Hi everyone! I’m back in business after a short break for my wedding (which was fabulous), and I cannot be happier to be Jeff’s wifey (he’s been calling me that since Sunday) and I am grateful to no longer have list after list of things I need to do for the big day. I had no idea planning a wedding could be so freaking exhausting. Anyway, onto today’s post…
Sometime over the past week or 2 I came across a website from the UK that for the life of me I can’t remember how I stumbled upon it. It’s called Period Living – Britain’s best-selling period homes magazine. Inside are some very inspiring homes that have required ALOT of work to make them the beauties they are today. For instance, the three bedroom cottage of Phil and Philippa Heath that they purchased in 1992, which would have been two homes when it was built around 200 years ago. They did all the work themselves, and it took almost 2 decades. They were very resourceful – existing floorboards were stripped wherever possible, and when the floors weren’t in good enough condition to polish, Philippa painted the stairs; and in the reception rooms, they laid flooring salvaged from a local school that was closing down, where they also picked up some useful furnishings such as the large cupboard in the dining room. It is now a beautiful home for this family of 6. (Photos by Brent Darby)
You can have a New York state of mind, California dreaming and London calling but can you have a New England vibe? James R. Salomon can. This talented photographer imbues his shots with a casual summer beach meets autumnal woods and long grass waving in a sea breeze sort of understanding. It’s family and home, relaxed lifestyle and an every day easy elegance. It’s the buzz of the city and the peace of the country. It’s aspirational but not unobtainable. It’s James’ fabulous photos.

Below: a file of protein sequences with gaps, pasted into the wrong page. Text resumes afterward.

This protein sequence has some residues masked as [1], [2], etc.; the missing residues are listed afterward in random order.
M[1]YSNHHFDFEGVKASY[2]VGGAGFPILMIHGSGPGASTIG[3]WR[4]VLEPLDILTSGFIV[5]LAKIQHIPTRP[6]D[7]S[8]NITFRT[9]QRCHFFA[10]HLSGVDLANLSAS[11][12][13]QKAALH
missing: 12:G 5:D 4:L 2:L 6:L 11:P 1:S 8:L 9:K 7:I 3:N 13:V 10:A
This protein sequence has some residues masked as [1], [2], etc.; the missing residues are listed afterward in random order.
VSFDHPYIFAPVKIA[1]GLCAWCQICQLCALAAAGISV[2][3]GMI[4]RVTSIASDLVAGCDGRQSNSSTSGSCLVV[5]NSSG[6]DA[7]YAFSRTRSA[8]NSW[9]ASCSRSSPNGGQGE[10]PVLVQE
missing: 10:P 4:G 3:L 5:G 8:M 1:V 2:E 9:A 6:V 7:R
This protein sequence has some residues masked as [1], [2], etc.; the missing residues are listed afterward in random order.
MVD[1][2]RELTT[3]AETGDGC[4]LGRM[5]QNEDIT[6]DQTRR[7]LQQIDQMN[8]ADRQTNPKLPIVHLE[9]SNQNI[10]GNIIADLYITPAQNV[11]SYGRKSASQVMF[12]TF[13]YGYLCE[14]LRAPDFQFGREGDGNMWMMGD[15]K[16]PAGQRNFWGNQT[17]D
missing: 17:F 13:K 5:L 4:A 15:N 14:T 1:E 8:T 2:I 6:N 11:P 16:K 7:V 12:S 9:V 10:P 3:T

Are you all as excited that it’s Friday as I am? I have the day off today from my day job (WOHOO!) so it’s the start of a long weekend for me, which is very welcomed because my fiancé and I need to get working on the renovation of my dressing room (which was suuposed to start last weekend) so he can fit all his clothes when he moves in to my place in a couple weeks. It’s going to be a fairly simple job – rip out the existing ancient shell of a closet, re-drywall where the closet was, replace the UGLY laminate floor with the new maple floating floor we purchased (that is not ready for us to pick up yet), paint, hang bars on one end of the room and floor to ceiling shelving on the other, and then DECORATE! Did I say that was simple? Maybe not. Time consuming for sure so I had better get cracking. To end off the work week and speaking of renovations, I thought I’d feature a couple I found on Country Home. The first is a makeover that modernized the kitchen in a Connecticut Victorian built in 1873 (and adjacent ‘keeping’ room and entryway). It’s all black and white – gotta love that! Further in is the gorgeous renovation of a 1923 Craftsman bungalow in Des Moines, Iowa.
As I promised yesterday, here is another project by Priscilla Glover and Ivan Spaller of Urban Nature Inc., thanks to Tammy, their realtor. This time it’s a Victorian home built in 1890 that was moved from Marlin, Texas to the heart of Austin – which explains why Tammy calls it “extreme gingerbread”. The entire home was restored and updated in just over a year, maintaining much of the classical architecture while adding modern touches. I’m completely smitten with the exterior. Who cares what the inside looks like – I’d be sold on it while pulling up out front. (See more photos here and check out more of their work here).
Today I’m featuring interior designer Sarah Spongberg. I was going to start my usual little word play describing her lovely portfolio when I realised that her website had already said it best…”Simplicity, comfort, light and beauty are the bedrocks of her design approach. She looks for the unusual in ornament, luxury and comfort in personal spaces, and form and function in workspaces.” Simply lovely traditional rooms combining Sarah’s Southern roots and her New England surrounds. (Pardon the quality of some of the photos from Sarah’s site but the rooms were just too gorgeous to leave out.)